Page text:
Jul 18, 2006


Not a hair out of place and yet the city is edgy. There's something going on. The shoe man ordered me out of his store when I asked, and not with anger, why he would charge $8 to glue a sole back together. I had to apologize, I had to cajole to get him to do it. A clerk at Walgreen's yelled at a customer mercilously. I've heard stories about people distressed by the war and by the price of gas and by bad news coming from everywhere. From home and abroad... People don't seem to want to think about anthing too deeply, just get mine and be done with it. And yet everything is still easy, the old hip hop thrill is still there, cars are still full of music.

The bumper sticker said, 'my daughter is the slut of the month at George Washington High School.

I paid the mechanic a lot of money to check the car we were going to buy. He said the car was fine, so I bought it and then a few days later the clutch went out. Now it will cost a couple of thousand dollars to fix the clutch and the transmission, more than we paid for the car. "Hey," I said, "what about giving me a break on the cost to repair this." "Nope," he said. "No chance, no discount." I said, "C'mon, this is ridiculous. Let's talk about this." He hung up the phone. It was like to talking to myself in the old days. Everyone's become like the person I was. People are furtive, unclear, distracted. And when they smile it makes me think of the way people treat each other after a natural disaster.

Then we went to a Giants game. They won, but they seemed lackluster. We were down the third base line. Barry Bonds stood in front of us, one of the greatest hitters in history and in the middle of the game, when a pitching coach came to the mound to confer, Barry went down on one knee. Like he was tired, like he didn't care anymore. And when he came out in the fourth inning and played catch with a reserve player he threw without looking and when he'd had enough he threw the ball down so that it rolled to his teammate, the way a child would do when he doesn't want to play anymore, when he suddenly wants to go home. Often Baaaaary, Baaaary would look into the stands, but like looking into a crystal ball or for someone to say, a whole wave to start and tell him, 'it's okay we still luv ya. Barry. Even though you disappointed us and you took those drugs and maybe everything you did was fake.' In some other inning he hit a deep ball, just like the old days, high, and almost bye-bye baby but at the last second the ball slid down the inside of the center field wall like a sword in a sheath and you wondered, maybe without steroids Barry can't go those last few feet anymore. Maybe he never could.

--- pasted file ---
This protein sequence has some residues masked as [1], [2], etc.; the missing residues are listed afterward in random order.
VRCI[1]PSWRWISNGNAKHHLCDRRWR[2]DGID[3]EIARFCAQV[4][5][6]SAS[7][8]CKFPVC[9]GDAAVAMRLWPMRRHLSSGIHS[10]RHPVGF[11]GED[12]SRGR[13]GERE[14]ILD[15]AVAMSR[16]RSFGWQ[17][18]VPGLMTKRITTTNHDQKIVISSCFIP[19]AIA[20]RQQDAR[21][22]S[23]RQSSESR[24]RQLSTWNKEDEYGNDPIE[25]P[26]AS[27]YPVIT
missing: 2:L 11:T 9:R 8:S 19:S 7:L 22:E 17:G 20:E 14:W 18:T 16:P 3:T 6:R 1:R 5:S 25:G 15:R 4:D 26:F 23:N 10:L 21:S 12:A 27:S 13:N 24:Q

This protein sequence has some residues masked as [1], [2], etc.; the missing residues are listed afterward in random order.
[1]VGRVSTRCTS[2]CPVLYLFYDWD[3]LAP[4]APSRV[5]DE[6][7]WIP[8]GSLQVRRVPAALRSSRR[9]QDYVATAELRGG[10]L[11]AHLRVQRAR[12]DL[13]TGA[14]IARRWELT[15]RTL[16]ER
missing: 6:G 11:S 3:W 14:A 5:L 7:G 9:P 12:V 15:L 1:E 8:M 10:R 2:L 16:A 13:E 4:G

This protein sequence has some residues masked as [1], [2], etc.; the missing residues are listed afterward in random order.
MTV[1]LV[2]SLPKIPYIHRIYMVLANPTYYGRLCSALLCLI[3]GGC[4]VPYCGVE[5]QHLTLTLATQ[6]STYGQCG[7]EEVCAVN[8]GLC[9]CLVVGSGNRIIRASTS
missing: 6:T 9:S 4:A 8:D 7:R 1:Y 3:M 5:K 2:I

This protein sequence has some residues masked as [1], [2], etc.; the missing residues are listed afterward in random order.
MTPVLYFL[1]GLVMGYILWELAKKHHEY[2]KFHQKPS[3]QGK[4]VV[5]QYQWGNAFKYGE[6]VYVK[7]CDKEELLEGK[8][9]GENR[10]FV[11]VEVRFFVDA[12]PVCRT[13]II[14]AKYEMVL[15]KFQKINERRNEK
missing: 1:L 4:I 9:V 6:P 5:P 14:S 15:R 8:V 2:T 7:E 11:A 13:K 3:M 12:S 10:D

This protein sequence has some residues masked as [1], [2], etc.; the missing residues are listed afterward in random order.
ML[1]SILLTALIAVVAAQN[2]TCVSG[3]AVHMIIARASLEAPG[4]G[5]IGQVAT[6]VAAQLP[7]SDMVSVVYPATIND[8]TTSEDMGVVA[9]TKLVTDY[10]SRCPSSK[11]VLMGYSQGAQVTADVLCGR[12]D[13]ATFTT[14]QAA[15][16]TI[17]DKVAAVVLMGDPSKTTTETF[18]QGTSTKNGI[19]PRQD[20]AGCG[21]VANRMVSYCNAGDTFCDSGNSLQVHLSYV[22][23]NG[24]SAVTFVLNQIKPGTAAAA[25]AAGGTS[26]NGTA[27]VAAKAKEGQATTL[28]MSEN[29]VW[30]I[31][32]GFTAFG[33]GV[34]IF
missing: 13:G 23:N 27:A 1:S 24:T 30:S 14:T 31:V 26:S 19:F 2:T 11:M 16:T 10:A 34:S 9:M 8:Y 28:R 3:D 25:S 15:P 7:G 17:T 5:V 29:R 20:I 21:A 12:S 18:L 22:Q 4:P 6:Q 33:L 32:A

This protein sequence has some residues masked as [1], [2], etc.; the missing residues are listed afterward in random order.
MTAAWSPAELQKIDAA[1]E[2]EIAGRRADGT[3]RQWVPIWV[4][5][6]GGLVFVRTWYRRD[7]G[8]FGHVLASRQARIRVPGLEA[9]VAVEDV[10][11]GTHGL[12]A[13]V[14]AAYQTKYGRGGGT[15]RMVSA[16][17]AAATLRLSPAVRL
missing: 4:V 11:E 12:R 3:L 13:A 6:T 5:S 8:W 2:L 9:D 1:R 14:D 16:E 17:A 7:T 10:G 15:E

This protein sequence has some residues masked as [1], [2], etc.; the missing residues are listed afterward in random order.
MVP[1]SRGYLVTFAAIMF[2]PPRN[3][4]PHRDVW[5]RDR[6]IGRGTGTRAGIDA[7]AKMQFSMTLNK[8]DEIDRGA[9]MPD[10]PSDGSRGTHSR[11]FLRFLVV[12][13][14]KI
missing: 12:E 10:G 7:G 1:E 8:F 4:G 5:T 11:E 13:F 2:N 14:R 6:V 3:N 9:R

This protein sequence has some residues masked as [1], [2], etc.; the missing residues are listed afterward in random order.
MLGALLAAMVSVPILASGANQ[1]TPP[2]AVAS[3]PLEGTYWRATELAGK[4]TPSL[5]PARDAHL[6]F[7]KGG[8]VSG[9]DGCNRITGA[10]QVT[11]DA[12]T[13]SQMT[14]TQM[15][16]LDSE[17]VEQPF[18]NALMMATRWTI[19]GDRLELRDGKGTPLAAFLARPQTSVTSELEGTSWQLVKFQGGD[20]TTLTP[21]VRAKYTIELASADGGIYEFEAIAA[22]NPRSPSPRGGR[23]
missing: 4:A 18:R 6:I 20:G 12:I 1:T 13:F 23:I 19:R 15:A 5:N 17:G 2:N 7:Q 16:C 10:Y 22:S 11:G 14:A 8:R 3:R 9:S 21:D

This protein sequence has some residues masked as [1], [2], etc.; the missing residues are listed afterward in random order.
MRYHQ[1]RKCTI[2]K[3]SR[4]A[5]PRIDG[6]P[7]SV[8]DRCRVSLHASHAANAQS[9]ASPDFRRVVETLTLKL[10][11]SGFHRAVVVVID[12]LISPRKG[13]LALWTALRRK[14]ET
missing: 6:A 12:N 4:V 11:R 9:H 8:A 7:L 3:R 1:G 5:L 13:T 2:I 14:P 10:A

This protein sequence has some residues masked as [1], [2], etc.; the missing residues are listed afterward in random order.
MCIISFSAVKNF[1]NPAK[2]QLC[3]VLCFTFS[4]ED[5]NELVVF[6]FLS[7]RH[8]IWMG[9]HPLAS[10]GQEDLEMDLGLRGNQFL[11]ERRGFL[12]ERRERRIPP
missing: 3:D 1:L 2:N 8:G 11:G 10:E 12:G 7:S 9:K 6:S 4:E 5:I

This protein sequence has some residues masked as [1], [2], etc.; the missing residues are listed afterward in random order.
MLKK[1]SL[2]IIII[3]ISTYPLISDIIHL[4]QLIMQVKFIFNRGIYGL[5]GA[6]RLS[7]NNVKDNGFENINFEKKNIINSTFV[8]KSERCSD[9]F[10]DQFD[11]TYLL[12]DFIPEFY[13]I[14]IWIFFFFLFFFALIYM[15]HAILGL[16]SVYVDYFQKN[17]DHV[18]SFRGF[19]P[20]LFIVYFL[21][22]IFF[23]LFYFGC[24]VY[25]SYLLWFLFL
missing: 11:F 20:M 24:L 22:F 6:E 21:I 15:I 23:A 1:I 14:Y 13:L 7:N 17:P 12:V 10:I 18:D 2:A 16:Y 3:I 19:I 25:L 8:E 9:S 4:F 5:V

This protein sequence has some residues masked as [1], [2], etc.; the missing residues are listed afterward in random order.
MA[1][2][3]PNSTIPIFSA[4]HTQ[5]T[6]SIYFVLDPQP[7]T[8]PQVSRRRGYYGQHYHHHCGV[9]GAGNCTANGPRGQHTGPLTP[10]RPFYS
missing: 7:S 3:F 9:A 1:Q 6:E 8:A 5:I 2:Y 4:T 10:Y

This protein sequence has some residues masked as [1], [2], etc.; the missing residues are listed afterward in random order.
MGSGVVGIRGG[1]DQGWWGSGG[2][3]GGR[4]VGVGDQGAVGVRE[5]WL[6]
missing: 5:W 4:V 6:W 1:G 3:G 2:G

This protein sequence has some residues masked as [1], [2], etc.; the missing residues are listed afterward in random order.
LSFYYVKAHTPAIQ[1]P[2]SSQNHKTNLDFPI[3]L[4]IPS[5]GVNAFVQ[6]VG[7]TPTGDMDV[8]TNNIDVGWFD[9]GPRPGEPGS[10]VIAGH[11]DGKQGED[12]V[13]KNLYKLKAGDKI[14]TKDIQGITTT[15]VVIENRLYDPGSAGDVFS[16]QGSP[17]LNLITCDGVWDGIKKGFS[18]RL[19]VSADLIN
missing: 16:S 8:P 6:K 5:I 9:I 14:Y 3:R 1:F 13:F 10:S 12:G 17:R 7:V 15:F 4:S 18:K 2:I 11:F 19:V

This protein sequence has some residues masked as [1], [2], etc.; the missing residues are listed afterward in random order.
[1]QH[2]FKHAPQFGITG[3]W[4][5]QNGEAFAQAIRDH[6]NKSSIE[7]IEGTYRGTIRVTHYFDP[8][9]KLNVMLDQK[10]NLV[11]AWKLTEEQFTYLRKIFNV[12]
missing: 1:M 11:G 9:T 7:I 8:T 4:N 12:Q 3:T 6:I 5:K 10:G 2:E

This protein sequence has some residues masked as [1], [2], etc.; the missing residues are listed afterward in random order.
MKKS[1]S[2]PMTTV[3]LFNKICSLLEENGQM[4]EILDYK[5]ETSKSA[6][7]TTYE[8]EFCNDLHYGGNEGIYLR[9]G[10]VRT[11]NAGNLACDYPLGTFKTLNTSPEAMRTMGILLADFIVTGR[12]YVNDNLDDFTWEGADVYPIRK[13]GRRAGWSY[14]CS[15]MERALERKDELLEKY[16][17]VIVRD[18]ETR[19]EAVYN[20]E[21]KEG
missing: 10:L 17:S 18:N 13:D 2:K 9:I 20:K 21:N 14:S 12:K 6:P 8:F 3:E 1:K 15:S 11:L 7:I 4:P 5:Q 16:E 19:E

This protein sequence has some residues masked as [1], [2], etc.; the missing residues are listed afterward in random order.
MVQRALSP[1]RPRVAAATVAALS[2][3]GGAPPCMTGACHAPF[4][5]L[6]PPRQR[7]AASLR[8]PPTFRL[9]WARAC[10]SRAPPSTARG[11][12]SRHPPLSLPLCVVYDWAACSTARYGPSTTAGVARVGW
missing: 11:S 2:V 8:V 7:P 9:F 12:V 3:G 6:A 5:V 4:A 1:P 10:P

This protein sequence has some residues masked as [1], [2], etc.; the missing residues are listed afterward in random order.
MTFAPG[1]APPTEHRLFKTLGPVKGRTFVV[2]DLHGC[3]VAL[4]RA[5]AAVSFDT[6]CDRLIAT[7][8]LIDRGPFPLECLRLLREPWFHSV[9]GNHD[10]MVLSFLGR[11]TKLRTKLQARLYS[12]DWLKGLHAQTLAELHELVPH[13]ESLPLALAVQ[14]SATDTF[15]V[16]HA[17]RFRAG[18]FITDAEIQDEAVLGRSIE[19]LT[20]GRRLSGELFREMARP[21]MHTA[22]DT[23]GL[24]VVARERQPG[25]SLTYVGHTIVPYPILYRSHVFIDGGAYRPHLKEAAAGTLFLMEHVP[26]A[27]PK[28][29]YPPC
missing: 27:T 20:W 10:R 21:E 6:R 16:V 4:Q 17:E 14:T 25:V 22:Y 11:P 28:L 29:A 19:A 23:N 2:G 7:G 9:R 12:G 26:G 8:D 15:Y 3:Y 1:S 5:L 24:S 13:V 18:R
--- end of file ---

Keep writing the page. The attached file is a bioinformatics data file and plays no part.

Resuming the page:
All that and then the economy is not as good as I'd heard. There are jobs but not for the people that most need them. The city needs electricians and plumbers, and teachers, I suppose. But the jobs go unfilled. As TH said the other day, "the city is so exciting, I hate driving out to the country every night to go home. But somethings going on." I drove some boys to a baseball game last night in San Anselmo. People, and these are BMW people, were subdued. Even the suburbs have changed, I thought. The kids seemed a little nervous. They were looking into the faces of adults in a way I don't remember. As though, "I see you for what you really are, you're my parent all right, but you're someone else too, someone I don't know." It was like science fiction.

It reminds me of the way I'd been feeling in the Atlas sometimes. With all the news about people blowing up I became intruiged with the idea that if you blew up you might not realize it, you might go on, in some parallel sort of way, in a bardo soundstage, where everything is the way it was, except for some subtle changes. As times go by, seconds or eons, you realize that something is wrong but you're still eating and making love, all the sensations are familiar. And yet there's a problem and you don't want to think about it too deeply...

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